So what he is really saying is that Fox Nation's focus on second-tier conservative political pundits isn't working. I'm completely shocked (I'm not) that it's hard to build a streaming business around names like Diamond and Silk.
Here is a rundown of the very sparse number of new shows premiering today....
1) Love, Victor Series Premiere (Hulu)
Set in the world of the 2018 groundbreaking film "Love, Simon" which was inspired by Becky Albertalli's acclaimed novel, "Simon vs. the Homo Sapiens Agenda," the series follows Victor, a new student at Creekwood High School on his own journey of self-discovery, facing challenges at home, adjusting to a new city and exploring his sexual orientation. When it all seems too much, he reaches out to Simon to help him navigate the ups and downs of high school.
2) Mr. Iglesias Part Two (Netflix)
The series about a funny and quirky high school teacher trying to make a difference in the lives of some smart but underperforming students returns with new episodes.
3) Prehistoric Road Trip Series Premiere (PBS)
This four-part series takes viewers on an epic adventure through dinosaur country to search for mysterious creatures and bizarre ecosystems that have shaped Earth as we know it. With the intrepid Emily Graslie as host and guide, the series travels thousands of miles to visit some of the most active and dynamic fossil sites in the world. Revealing the amazing wonders preserved beneath our feet, the three-part series combines science, culture, and history for an unforgettable expedition through hundreds of millions of years.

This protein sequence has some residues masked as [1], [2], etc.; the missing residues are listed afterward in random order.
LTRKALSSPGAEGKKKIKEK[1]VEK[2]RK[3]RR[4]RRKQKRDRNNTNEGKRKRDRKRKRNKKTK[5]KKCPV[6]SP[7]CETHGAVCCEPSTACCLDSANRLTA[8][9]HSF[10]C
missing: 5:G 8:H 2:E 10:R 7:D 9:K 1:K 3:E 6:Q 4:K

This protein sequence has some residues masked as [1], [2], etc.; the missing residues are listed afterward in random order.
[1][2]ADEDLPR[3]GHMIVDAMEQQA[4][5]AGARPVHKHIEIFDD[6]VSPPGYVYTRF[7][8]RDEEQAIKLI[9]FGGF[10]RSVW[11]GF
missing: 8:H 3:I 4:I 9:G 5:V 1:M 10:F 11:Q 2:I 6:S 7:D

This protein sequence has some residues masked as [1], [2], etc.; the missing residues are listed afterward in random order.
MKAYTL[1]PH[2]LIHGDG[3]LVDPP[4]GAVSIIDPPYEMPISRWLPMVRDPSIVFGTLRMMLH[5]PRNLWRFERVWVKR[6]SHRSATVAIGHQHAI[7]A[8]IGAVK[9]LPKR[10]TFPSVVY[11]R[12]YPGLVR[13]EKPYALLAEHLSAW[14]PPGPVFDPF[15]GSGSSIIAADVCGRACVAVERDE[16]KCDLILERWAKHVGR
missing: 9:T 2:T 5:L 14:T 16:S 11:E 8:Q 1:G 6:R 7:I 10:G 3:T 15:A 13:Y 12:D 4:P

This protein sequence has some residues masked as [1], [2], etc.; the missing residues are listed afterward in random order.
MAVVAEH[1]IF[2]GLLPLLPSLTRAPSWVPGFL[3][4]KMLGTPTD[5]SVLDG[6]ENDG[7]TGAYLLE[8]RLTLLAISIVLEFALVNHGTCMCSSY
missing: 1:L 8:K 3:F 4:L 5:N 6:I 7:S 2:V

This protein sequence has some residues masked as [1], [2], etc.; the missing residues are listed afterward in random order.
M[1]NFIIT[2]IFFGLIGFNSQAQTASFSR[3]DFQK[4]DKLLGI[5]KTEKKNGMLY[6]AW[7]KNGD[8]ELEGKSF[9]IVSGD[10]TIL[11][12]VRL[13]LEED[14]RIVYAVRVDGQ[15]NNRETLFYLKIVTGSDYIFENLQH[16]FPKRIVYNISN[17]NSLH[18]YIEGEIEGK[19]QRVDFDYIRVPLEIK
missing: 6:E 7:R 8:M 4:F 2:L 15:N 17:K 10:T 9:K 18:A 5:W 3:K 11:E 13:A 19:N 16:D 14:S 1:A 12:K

4) The Un-Adventurers Series Premiere (Tastemade)
Inspired by the over 35 million Americans who have never left the state where they were born, each episode celebrates the stories of four real life "Un-Adventurers" as they embark on once in a lifetime road trips across the country. Each participant has faced personal challenges that made travel unachievable, and was nominated by a friend or family member to finally receive an opportunity for self-discovery and exploration.
And here is a related interview with Tastemade Executive Producer Jay Holzer, talking about the show and the challenges of creating content during a pandemic.
For a rundown of all the new episodes of television premiering tonight, click here.
TOO MUCH TV REALLY IS A THING
This newsletter is called "Too Much TV" because....well, it's hard to keep track of all the new television premiering everyday. To help you prioritize your viewing, click here to see our list of more than 400 upcoming television premieres, movies and finales. You'll find listings from more than 70 networks, as well as streaming services and web shows.